Pride: Map shows where LGBT adoption is still illegal

Map showing where LGBT+ adoption is legal

Only 25% of 247 countries have legalized adoption for the LGBT+ community (Image: The Edit)

LGBT+ couples around the world continue to face discrimination when it comes to starting a family, despite millions of children living in orphanages.

According to a new analysis, only 25% of the 247 countries surveyed have legalized adoption for LGBTQ+ people.

Three quarters (75%) do not allow queer couples to adopt together and 13% said it was totally illegal. Less than half allow single adoption.

Most recently, this was legalized in Chile, Switzerland and Croatia last year and Costa Rica in 2020, but more work is needed to achieve full equality with straight parents.

Countries where it is still banned include Ukraine, Poland, Belarus, China and Morocco.

It has been 20 years since the Adoption and Children Act came into force in the UK in 2002.

Adoption by LGBT+ couples has increased year on year for the past nine years and has only declined in 2021, most likely due to the pandemic.

Young gay parents with their daughter have fun in the park

In 2021, LGBT+ adoption was legalized in Chile, Switzerland and Croatia (Image: Getty)

According to data from the Department of Education for Adoption in England, one in five or 520 adopters identified as queer in the past year – an increase from just 6% in 2013.

Jo-Ann Swanston-King, Adoptions Manager at Barnardo’s, told The Edit that recruiting potential adopters aims to reach a “more diverse spectrum including LGBT+ people”.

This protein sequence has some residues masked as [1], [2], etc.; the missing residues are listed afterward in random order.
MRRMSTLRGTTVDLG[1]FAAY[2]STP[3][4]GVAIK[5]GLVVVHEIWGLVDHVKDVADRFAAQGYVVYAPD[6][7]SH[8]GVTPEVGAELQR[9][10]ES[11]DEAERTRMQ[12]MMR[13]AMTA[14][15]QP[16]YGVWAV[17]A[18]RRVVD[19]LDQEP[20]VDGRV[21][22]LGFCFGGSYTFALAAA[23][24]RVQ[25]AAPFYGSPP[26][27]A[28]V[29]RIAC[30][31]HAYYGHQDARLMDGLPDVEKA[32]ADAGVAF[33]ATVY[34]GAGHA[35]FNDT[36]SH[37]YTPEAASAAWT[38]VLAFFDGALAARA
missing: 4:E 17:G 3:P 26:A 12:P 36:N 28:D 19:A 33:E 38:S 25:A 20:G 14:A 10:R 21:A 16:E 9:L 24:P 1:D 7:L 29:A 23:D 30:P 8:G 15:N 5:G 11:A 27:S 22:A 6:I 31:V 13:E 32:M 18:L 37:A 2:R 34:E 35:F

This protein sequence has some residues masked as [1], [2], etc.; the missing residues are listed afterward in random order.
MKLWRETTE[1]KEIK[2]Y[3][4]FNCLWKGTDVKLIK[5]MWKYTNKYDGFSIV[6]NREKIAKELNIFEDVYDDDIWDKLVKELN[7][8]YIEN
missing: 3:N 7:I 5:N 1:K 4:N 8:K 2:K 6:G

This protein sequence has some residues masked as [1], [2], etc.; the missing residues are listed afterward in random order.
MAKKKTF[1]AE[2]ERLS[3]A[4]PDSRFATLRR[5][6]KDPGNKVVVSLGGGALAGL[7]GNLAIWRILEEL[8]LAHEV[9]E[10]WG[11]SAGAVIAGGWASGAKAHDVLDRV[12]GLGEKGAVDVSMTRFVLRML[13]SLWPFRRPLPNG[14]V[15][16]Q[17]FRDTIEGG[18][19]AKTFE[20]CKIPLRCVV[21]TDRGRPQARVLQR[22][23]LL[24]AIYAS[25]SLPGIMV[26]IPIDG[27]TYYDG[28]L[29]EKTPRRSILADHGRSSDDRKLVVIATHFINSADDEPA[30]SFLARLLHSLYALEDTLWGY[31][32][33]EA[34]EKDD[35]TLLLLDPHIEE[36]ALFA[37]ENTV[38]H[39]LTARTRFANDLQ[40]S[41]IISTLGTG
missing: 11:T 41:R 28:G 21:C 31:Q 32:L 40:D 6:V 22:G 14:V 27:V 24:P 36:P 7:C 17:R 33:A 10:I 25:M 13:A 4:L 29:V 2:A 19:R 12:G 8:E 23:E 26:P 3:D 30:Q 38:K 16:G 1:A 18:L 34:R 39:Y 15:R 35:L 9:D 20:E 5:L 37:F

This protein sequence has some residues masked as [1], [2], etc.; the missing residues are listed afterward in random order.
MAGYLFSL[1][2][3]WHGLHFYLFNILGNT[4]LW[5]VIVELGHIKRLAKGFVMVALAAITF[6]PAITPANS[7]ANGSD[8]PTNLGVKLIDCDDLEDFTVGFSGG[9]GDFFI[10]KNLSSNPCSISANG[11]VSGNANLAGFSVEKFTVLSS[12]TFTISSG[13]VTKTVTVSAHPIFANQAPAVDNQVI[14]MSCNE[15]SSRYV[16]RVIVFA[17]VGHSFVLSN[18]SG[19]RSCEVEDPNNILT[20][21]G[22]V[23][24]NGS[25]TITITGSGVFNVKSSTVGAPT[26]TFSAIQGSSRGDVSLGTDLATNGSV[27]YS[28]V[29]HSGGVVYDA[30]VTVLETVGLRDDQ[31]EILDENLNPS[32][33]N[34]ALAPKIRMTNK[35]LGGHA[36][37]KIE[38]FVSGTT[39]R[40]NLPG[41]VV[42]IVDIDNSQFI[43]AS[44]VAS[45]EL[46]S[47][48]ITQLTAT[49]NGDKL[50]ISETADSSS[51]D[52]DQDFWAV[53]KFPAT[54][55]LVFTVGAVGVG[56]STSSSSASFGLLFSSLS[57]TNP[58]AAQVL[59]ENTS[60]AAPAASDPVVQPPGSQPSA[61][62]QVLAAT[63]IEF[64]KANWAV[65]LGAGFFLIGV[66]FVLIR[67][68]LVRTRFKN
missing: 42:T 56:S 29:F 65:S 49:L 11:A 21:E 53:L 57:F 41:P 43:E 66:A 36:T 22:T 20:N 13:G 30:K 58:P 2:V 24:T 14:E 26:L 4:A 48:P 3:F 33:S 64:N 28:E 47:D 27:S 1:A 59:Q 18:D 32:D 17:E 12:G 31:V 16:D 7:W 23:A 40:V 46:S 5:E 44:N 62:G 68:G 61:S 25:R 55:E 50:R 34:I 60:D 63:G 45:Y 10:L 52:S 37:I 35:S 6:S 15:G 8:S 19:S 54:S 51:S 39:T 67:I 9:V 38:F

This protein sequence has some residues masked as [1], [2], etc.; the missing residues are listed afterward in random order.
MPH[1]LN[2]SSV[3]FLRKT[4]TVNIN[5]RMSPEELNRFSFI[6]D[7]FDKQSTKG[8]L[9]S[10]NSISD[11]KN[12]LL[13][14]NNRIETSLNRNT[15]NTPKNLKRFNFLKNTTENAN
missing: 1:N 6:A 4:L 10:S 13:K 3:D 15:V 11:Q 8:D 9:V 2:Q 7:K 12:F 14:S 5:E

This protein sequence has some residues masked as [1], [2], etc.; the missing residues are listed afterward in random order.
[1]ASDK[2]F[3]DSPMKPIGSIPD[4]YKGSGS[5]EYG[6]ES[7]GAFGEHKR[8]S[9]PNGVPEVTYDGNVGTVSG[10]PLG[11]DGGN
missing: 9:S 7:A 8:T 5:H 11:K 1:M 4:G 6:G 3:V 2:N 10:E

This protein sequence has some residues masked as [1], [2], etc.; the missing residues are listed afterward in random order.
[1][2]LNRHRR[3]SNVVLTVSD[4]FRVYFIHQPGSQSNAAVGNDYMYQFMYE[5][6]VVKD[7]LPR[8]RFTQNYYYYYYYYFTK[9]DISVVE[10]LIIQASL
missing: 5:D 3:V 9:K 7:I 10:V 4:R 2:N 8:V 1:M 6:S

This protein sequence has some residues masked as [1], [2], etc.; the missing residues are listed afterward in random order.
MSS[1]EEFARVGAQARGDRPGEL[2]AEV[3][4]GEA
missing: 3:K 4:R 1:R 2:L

“In England it is against the law to refuse someone an application to register their interest in adoption because of their sexuality,” she said.

“There are some agencies that have more experience recruiting, training and approving LGBT+ adopters.

“So if you’re interested in adopting as an LGBT+ person, it’s important that you find an agency that you think is right to support you on your adoption journey.”

Ms. Swanston-King explained that the assessment process is the same for straight and queer couples and singles and should take around six months.

Since 2003 it has been carried out in two stages.

Stage one involves the agency performing legal checks and referencing and preparation by the prospective adopter. Phase two is the assessment process and should take approximately four months.

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During Pride Month, which runs June 1-30, is also supporting Kyiv Pride, a Ukrainian charity forced to work harder than ever to protect the rights of the LGBTQ+ community in times of conflict , as well as the youth homelessness charity AKT. To learn more about their work and what you can do to support them, click here. Pride: Map shows where LGBT adoption is still illegal

Justin Scacco

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